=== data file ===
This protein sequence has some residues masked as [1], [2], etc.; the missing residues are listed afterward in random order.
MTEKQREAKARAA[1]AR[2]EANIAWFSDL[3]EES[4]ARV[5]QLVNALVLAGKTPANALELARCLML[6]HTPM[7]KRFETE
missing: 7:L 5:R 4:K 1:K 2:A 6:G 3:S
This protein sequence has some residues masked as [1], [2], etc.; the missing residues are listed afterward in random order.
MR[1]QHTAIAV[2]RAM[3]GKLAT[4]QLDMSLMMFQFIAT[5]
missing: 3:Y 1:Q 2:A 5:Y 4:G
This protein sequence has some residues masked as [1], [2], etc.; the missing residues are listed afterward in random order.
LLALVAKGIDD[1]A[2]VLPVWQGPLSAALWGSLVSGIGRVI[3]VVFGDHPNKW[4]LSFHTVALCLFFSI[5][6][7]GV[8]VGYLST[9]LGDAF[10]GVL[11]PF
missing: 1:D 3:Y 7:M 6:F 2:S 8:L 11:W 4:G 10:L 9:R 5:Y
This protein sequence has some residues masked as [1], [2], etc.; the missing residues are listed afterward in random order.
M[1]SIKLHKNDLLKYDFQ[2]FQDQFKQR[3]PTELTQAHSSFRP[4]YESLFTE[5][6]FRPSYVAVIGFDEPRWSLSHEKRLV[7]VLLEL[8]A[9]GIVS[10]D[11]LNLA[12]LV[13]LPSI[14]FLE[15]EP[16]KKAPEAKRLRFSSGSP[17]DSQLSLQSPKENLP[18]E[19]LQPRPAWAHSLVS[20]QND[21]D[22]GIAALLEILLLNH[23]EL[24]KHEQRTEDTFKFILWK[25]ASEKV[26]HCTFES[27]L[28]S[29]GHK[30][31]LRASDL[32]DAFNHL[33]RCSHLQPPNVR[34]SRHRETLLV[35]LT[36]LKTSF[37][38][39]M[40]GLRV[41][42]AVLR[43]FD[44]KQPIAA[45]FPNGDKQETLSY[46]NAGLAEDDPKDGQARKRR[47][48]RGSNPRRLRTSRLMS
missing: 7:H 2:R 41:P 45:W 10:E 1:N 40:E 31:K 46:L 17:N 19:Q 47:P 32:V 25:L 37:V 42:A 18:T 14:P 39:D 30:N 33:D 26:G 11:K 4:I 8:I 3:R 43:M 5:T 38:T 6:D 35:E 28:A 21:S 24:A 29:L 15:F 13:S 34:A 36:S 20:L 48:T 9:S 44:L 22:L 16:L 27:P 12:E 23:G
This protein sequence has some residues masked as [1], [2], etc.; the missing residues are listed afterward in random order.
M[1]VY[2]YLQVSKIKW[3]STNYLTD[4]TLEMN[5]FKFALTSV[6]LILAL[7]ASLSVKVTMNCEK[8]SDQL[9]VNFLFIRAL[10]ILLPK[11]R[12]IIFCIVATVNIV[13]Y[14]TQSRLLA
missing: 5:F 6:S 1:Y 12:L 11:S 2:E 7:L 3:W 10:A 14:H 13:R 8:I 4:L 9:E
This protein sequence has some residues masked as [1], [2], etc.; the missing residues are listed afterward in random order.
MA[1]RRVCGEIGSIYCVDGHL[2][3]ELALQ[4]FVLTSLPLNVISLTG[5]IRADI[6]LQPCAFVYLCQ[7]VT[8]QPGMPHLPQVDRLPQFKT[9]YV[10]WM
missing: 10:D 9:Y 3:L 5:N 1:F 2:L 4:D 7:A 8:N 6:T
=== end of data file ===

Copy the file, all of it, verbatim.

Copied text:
This protein sequence has some residues masked as [1], [2], etc.; the missing residues are listed afterward in random order.
MTEKQREAKARAA[1]AR[2]EANIAWFSDL[3]EES[4]ARV[5]QLVNALVLAGKTPANALELARCLML[6]HTPM[7]KRFETE
missing: 7:L 5:R 4:K 1:K 2:A 6:G 3:S
This protein sequence has some residues masked as [1], [2], etc.; the missing residues are listed afterward in random order.
MR[1]QHTAIAV[2]RAM[3]GKLAT[4]QLDMSLMMFQFIAT[5]
missing: 3:Y 1:Q 2:A 5:Y 4:G
This protein sequence has some residues masked as [1], [2], etc.; the missing residues are listed afterward in random order.
LLALVAKGIDD[1]A[2]VLPVWQGPLSAALWGSLVSGIGRVI[3]VVFGDHPNKW[4]LSFHTVALCLFFSI[5][6][7]GV[8]VGYLST[9]LGDAF[10]GVL[11]PF
missing: 1:D 3:Y 7:M 6:F 2:S 8:L 11:W 4:G 10:L 9:R 5:Y
This protein sequence has some residues masked as [1], [2], etc.; the missing residues are listed afterward in random order.
M[1]SIKLHKNDLLKYDFQ[2]FQDQFKQR[3]PTELTQAHSSFRP[4]YESLFTE[5][6]FRPSYVAVIGFDEPRWSLSHEKRLV[7]VLLEL[8]A[9]GIVS[10]D[11]LNLA[12]LV[13]LPSI[14]FLE[15]EP[16]KKAPEAKRLRFSSGSP[17]DSQLSLQSPKENLP[18]E[19]LQPRPAWAHSLVS[20]QND[21]D[22]GIAALLEILLLNH[23]EL[24]KHEQRTEDTFKFILWK[25]ASEKV[26]HCTFES[27]L[28]S[29]GHK[30][31]LRASDL[32]DAFNHL[33]RCSHLQPPNVR[34]SRHRETLLV[35]LT[36]LKTSF[37][38][39]M[40]GLRV[41][42]AVLR[43]FD[44]KQPIAA[45]FPNGDKQETLSY[46]NAGLAEDDPKDGQARKRR[47][48]RGSNPRRLRTSRLMS
missing: 7:H 2:R 41:P 45:W 10:E 1:N 40:E 31:K 46:L 17:N 19:Q 47:P 32:V 25:L 37:V 42:A 18:T 14:P 39:D 30:N 33:D 26:G 11:K 4:I 8:I 3:R 43:M 5:T 38:T 6:D 35:E 28:A 21:S 24:A 29:L 15:F 13:S 34:A 36:S 20:L 48:T 9:S 44:L 22:L 16:L 27:P 12:E 23:G
This protein sequence has some residues masked as [1], [2], etc.; the missing residues are listed afterward in random order.
M[1]VY[2]YLQVSKIKW[3]STNYLTD[4]TLEMN[5]FKFALTSV[6]LILAL[7]ASLSVKVTMNCEK[8]SDQL[9]VNFLFIRAL[10]ILLPK[11]R[12]IIFCIVATVNIV[13]Y[14]TQSRLLA
missing: 5:F 6:S 1:Y 12:L 11:S 2:E 7:L 3:W 10:A 14:H 13:R 8:I 4:L 9:E
This protein sequence has some residues masked as [1], [2], etc.; the missing residues are listed afterward in random order.
MA[1]RRVCGEIGSIYCVDGHL[2][3]ELALQ[4]FVLTSLPLNVISLTG[5]IRADI[6]LQPCAFVYLCQ[7]VT[8]QPGMPHLPQVDRLPQFKT[9]YV[10]WM
missing: 10:D 9:Y 3:L 5:N 1:F 2:L 4:D 7:A 8:N 6:T